BREAD, FRENCH LEGACY IN ASIA
THE SUCCESS STORY OF BAKER ERIC KAYSER
By DR PICK KEOBANDITH
Eric Kayser is a French artisan baker. He is a former “Compagnon du Devoir” (Compagnonnage being an old, traditional French mentoring network based on apprenticeship with traveling masters); on completing his “Tour de France” and his international training, mainly in Quebec, he opened his first bakery in Paris in 1996. During these early years, I and other friends from all over the world visited him in his little shop on rue Monge, more or less opposite a church. And there we could taste his traditional bread with its creamy taste and texture surrounded by wonderful aromas of cereals and dried fruits. We listened to his explanations on the making of bread with liquid yeast, certified flours without additives and on his personal invention, the Fermentolevain machine.
Today he is just as passionate about his baker’s job and about sharing it in different continents.
We are very proud of his conquest of the Asian market thanks to his savoir-faire made in France!
And after all, isn’t bread the main French heritage in Asia?
In 2018 After visiting Washington as part of a deputation accompanying President Macron, we saw you last July alongside members of the Thai Royal Family inaugurating a new bakery in Bangkok. What does Asia represent in the development of the Kayser Bakeries network?
The place of Asia is essential in my life! 17 years ago, when I wanted to open my first bakery abroad, I turned to Asia, specifically Japan. After my first trip, I was fascinated by Japanese people, their culture and their gastronomy. I immediately knew that this country would be the gateway to Asia and its diversity. We were made very welcome and today there are more than 20 bakeries that are located in the country of the rising sun.
From this Japanese experience, we believe a lot in the Asian continent: 7 years ago, we opened an office in Hong Kong, dedicated to the whole continent which has allowed us to spread our expertise in China, Vietnam, and especially Cambodia. French bread is popular!
As with any artisanal product, I imagine that the quality of ingredients, particularly flour, is just as important as the expertise in the making. How do you supply your Asian bakeries? Will you find local suppliers?
The growth of a bakery obviously goes through the study of raw materials available “on-site”. For our pastries, we choose to use local and seasonal fruits. It was obvious to us that our bread flour should also come from local suppliers as much as possible! Fortunately we don’t have to import the flour from France!!! After several trials, we found an excellent flour from a Korean partner.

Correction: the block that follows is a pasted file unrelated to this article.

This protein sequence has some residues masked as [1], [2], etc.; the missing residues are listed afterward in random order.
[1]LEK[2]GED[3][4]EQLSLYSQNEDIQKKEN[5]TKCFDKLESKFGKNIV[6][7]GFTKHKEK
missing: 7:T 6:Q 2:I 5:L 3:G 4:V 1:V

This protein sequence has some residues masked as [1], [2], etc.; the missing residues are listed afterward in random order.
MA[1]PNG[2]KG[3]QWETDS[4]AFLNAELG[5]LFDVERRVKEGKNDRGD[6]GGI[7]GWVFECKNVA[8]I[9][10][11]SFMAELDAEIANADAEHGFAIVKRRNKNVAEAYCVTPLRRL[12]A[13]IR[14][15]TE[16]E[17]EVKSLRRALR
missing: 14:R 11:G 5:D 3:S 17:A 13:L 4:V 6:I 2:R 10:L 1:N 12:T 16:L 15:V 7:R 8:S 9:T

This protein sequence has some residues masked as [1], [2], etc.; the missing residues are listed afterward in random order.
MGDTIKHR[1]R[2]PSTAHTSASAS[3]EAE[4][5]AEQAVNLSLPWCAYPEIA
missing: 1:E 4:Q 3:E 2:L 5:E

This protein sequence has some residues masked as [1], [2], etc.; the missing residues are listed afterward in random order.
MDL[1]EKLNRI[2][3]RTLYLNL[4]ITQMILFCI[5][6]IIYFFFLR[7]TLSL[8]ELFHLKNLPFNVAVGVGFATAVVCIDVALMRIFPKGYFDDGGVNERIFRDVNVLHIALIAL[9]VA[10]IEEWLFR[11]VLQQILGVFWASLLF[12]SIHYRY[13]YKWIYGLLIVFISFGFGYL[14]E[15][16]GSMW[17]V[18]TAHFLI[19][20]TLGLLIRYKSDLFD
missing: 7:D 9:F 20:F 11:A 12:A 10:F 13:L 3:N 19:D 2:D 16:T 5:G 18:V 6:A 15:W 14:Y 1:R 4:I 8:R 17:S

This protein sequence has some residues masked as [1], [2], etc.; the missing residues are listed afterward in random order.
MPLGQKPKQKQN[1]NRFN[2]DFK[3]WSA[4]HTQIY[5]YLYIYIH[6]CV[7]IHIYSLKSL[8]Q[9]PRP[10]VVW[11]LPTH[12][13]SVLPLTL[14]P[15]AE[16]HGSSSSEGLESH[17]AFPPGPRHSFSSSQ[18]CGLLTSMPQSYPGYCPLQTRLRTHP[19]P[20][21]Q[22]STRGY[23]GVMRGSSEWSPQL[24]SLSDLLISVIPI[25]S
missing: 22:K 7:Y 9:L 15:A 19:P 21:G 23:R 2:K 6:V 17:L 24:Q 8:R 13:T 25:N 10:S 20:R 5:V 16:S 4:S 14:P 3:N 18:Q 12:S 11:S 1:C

Tell us about your choice of Thailand after Japan, China, Vietnam and Cambodia. Why did members of the Royal Family attend the inauguration?
Through its office in Honk-Kong, Maison Kayser’s ambition is to spread “good French bread” across the continent. How could Bangkok be ignored? Its history, architecture and culture make it a must-see. And the proximity of Vietnam and Cambodia have made it a logical follow-up.
As for the presence of the Royal Family at the inauguration, which was flattering, I can imagine a certain penchant for our croissants unless it is for our delicious financiers who count very many “addicts” around the world!
How do you explain the success of your bakeries in Asia? Who are your customers? Are they members of an international élite or locals reflecting an evolution in the consumers’ habits of a greater part of the Asian population?
I have always had a thirst for discovery and my curiosity has always guided me and helped to evolve in my perception of things.
I fundamentally believe in the value of exchange and tolerance and the openness it causes. These exchanges are taking place today on a global scale. Everyone can now easily access other cultures and a lot of food. I guess this reflects the evolution of the world. Bread, which is the symbol of sharing and conviviality meets with great success, which comes as no surprise! I have always considered that breaking bread announced a discreet party: a culinary party without any distinction among gourmands. If Asia loves our baguette, it is absolutely consistent and natural !